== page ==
This piece was originally published in a local newspaper in 2006. I updated it and think it’s relevant to re-run given that the state of New York is currently considering licensing dog trainers. They’d be the first state to do so.
Dog training is a divided profession. We are not like plumbers, orthodontists or termite exterminators who, if you put six in a room, will pretty much agree on how to do their jobs. Dog training camps are more like Republicans and Democrats, all agreeing that the job needs to be done but wildly differing on how to do it.
The big watershed in dog training is whether or not to include pain and fear as means of motivation. In the last twenty years the pendulum swing has been toward methods that use minimal pain, fear or intimidation – or none at all.
The force-free movement has been partly driven by improved communication from the top. Applied behaviorists, those with advanced degrees in behavior, and veterinary behaviorists, veterinarians who have completed residencies specializing in behavior problems are in greater abundance than in previous decades, and there is much more collaboration between these fields and trainers on the front lines. These two professions are quite unified on the point that the use of physical punishment or confrontation is unnecessary, often detrimental and, importantly, unsafe. And in 2015 the American Animal Hospital Association came out with detailed behavior management guidelines that unequivocally caution owners to employ only trainers that use force-free methods.
On a more grassroots level, trainers have found more benign and sophisticated tools by boning up on applied behavior science themselves. But dog training is currently an unregulated profession in the US: there are no laws governing practices. Prosecutions under general anti-cruelty statutes are occasionally successful but greatly hampered by the absence of legal standards pertaining specifically to training practices. Provided it’s in the name of training, someone with no formal education or certification can strangle your dog quite literally to death and conceivably get off scot-free.
It’s not a complete wilderness: There is now the Pet Professional Guild, which specifies its member trainers must employ modern, force-free methods. The Association of Pet Dog Trainers (APDT) Mission Statement, Delta Society and American Humane Association (AHA) trainer guidelines all state that less invasive (i.e. without pain or force) techniques must be competently tried and exhausted before more invasive techniques attempted. Such guidelines are not law, but they’re a start.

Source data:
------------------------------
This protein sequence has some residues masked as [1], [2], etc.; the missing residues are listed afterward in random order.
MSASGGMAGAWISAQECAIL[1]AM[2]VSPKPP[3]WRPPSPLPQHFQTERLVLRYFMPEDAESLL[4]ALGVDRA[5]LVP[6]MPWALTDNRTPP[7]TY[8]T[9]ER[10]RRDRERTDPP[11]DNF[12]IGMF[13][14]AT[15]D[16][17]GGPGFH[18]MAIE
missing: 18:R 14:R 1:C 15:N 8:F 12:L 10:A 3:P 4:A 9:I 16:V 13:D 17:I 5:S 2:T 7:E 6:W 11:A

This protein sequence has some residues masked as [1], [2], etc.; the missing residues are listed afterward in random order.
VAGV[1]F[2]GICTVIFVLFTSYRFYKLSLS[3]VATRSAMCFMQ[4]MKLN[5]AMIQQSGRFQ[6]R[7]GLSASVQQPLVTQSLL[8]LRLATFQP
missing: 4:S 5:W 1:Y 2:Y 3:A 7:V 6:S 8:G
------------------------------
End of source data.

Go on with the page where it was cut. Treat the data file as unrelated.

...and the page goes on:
The current professional climate is one laden with some remaining fierce debate. There’s an ever-expanding group of trainers that train force-free (ad literature will be some variation on the theme of “dog-friendly” or “pain-free”), trainers that still train primarily with force (ad literature: “no-nonsense” or “common sense”) and trainers that employ liberal use of both force and rewards (ad literature: “balanced” or “eclectic”). From a consumer’s standpoint, the choice in methods is wide. You can hire a professional to train your dog pretty much any way that suits your fancy and it’s all legal in the US. (More and more European countries are cracking down on the most harmful force tools and methods.)
The force-free movement gains momentum every year and a sure sign of this is that many trainers in the other camps resort to murkier and murkier euphemisms to disguise their more violent practices and retain their market share. Stressed dogs aren’t “shut down,” they’re “calm.” It’s not strangling, it’s “leading.” As a committed devotee of the dog-friendly camp, I am therefore agog at the continued presence in pop culture of “The Dog Whisperer”. This is pretty ferocious stuff by anybody’s standards. The National Geographic Channel even runs a disclaimer banner at the bottom of the screen admonishing people to “not try this at home,” a warning notably absent on home improvement shows or “Nanny 911″. I like to think people don’t get dogs so that they can hurt and scare them, so I’m left wondering whether the cloaking of corporal punishment and hazing in mystical language, promise of instant results, high octane telegenicity of Cesar Millan and lucky connections with Los Angeles celebrity clients are sufficient explanation for the Dog Whisperer phenomenon. I don’t know. We need psychologists deconstructing what drives people to elect scary, painful practices.
I am willing to bet that, in what’s been termed the “post-factual universe,” we’ll be battling a while longer.